No matter what happens surrounding it, the World Cup in soccer is one of the most popular sporting events on Earth. The quadrennial tournament is so big that FIFA scandals, accusations of slave labor, and protests from citizens of the host countries do little, if anything, to derail its popularity.
Russia is slated to host the 2018 tournament, followed by Qatar’s groundbreaking and controversial turn in 2022. The 2026 tournament is up for grabs, and the United States is teaming with Canada and Mexico for a joint bid. The infrastructure all three countries already have in place could make for a winning bid.
“We’re not in a situation where we need to build anything. We don’t need to build stadiums,” U.S. Soccer Federation President Sunil Gulati told media. “We need to build one thing: the sport. And that’s what our bid is about.”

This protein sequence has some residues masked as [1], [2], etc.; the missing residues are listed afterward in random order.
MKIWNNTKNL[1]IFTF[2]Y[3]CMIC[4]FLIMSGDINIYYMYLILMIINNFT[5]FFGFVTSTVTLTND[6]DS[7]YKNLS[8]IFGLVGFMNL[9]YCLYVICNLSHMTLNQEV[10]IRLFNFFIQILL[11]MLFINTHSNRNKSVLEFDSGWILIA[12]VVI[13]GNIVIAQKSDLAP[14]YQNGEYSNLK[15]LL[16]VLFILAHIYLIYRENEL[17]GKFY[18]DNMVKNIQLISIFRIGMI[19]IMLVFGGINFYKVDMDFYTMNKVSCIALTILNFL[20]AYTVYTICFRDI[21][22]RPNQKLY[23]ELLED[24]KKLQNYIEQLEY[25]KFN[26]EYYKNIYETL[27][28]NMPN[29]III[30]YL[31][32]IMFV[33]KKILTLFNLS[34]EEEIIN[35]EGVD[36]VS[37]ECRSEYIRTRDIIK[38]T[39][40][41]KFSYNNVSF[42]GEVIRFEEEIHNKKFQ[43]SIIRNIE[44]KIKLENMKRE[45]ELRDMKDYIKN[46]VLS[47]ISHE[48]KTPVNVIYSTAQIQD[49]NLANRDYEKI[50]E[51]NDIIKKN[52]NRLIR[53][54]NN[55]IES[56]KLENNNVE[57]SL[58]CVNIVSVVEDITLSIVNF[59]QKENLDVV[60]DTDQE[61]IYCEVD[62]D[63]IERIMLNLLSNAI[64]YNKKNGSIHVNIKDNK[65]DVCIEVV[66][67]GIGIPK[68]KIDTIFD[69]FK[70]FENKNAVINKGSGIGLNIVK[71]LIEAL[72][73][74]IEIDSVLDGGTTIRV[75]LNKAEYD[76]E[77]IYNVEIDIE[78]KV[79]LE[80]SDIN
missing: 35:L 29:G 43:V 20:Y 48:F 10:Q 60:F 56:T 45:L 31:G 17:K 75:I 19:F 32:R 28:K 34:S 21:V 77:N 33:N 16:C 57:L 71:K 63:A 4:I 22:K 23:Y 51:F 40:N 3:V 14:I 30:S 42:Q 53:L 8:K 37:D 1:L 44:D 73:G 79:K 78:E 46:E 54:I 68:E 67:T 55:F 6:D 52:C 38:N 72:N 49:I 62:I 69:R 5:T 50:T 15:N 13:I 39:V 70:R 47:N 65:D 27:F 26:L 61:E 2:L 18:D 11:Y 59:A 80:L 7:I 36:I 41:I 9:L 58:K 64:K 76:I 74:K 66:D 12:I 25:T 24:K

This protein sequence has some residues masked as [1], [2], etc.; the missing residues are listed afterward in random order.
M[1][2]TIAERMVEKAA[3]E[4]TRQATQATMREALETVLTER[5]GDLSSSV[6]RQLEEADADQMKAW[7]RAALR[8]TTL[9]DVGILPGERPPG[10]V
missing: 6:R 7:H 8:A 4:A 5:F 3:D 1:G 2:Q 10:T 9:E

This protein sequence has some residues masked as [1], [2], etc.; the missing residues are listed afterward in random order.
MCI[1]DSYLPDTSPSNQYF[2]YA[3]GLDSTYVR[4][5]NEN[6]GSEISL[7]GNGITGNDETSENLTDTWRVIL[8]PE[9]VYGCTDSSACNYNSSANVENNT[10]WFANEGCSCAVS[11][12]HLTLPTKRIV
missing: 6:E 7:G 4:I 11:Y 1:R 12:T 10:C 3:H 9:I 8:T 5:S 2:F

The last, and only, time the United States hosted the tournament was 1994. Mexico hosted in 1970 and 1986, and Canada has never hosted the men’s tournament. The U.S. Soccer Federation identified 37 stadiums in 34 cities, many of them football stadiums, as potential game sites should the bid be successful. While the United States has its fair share of large stadiums, not all of them make the cut as potential game sites. If the World Cup comes to the United States in 2026, these are the 16 cities where you’re most likely to see games played, ranked by stadium seating capacity.
- Stadium: Soldier Field
- Seating capacity: 61,500
Any World Cup that comes to the United States in the future is likely to see Chicago host at least one game. It’s a world-renowned city that is no stranger to welcoming foreign visitors. Though the grass field has been prone to problems in the past, that likely wouldn’t prevent Soldier Field from hosting. The U.S. Soccer Federation is headquartered in Chicago, so it’s almost a given it would do anything to play a game in its own backyard.
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